Definitely. Also, the iMac should have USB ports somewhere other than the back. Maybe not on the front but at least along the bottom or side edge. People still have peripherals that they don’t leave connected all the time.

I assume you mean FaceID. Yes, it seems like a no-brainer for an iMac. Maybe they’re concerned that having it on on the iMac will increasing the clamor for it on the laptops, where component thickness is still a problem (I assume it’s coming, that the new MBP notch is as wide as it is to establish it as a norm for when there will be components that need the space).

I wonder if there are technical challenges to implementing FaceID securely and reliably when the device is further from your face. Microsoft has Windows Hello but I don’t know how good it is in comparison.

Entering a real fantasyland of wishes for different classes of pros, how about cables/ports that can’t be pulled out with a minor tug? RJ-45 Ethernet and full-size DisplayPort both include solutions, MagSafe is very solid when pulled perpendicularly. XLR microphones are a non-computer example.

It wouldn’t have to perfect, just firm enough so gravity’s pull on a dangling peripheral or long cable wouldn’t be enough to pull it out. Obviously, firmer connections are not for everyone so it would be better implemented as a feature of “pro” cables and peripherals but would work on all Macs.

Amen. I used to do technical sales support, and the sales guy would get frustrated with me because I insisted on fully securing the SCSI connectors (I’m that old) while setting up the demo. I always told him “Jack, I’ve never had a demo fail due to the cables being securely fastened.” He got the point.

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iMacs with multiple ports. It’s patently absurd that they don’t have models with a mix of ports, and

  • Pro version that allows for aftermarket additions (like ye olde card method) at a reasonable price
  • User replaceable parts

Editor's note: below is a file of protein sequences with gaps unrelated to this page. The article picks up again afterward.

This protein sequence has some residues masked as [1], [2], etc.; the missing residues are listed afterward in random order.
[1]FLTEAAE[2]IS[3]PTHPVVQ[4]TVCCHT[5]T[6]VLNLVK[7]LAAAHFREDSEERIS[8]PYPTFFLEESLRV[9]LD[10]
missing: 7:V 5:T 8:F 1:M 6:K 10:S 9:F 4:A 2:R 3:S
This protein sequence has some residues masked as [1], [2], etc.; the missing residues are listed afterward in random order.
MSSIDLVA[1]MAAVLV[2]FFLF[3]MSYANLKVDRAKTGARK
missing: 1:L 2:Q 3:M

17" or bigger options (I find my MacBook “Pro” 16" is virtually unusable for many types of work. I end up returning to my iMac just to edit Filemaker databases. Laptops are no longer just for carrying about.
. Multiple PORTS Please
. Function Keys, and in my dreams: arrow keys.

I presume you’re referring to the 24-inch iMac, which has just two Thunderbolt ports plus a headphone jack, with the higher-end model adding Gigabit Ethernet and two more USB 3 ports?

The 27-inch model has two Thunderbolt 3 ports, Gigabit Ethernet, four USB-A ports, a headphone jack, and an SDXC card slot. That seems pretty reasonable, and I’m not too bothered that the consumer-level 24-inch iMac has fewer ports.

Is it just the physical size of the display that you’re concerned about? The 16-inch MacBook Pro displays more content on screen than the 17-inch PowerBook G4 did in several of its scaled resolutions.


I understand about the pixels/resolution, but I find it necessary to enlarge everything I do (fonts/images etc)—— higher resolution is not always helpful for reading fine text. At least for my aging eyes):

27" inch? COOL! thanks SO Much (amazingly hadn’t noticed its existence)

To be clear, the current 27-inch iMac is a model introduced in in August 2020 and has an Intel processor. The iMac released this year has an “M1” Apple Silicon processor and only comes in the 24-inch version (with the port variations Adam described).

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An adjustable stand with VESA mounting possibilities for iMac (not necessarily in all available colours, a neutral colour will be fine) & no longer hide the VESA-version of iMac in the store.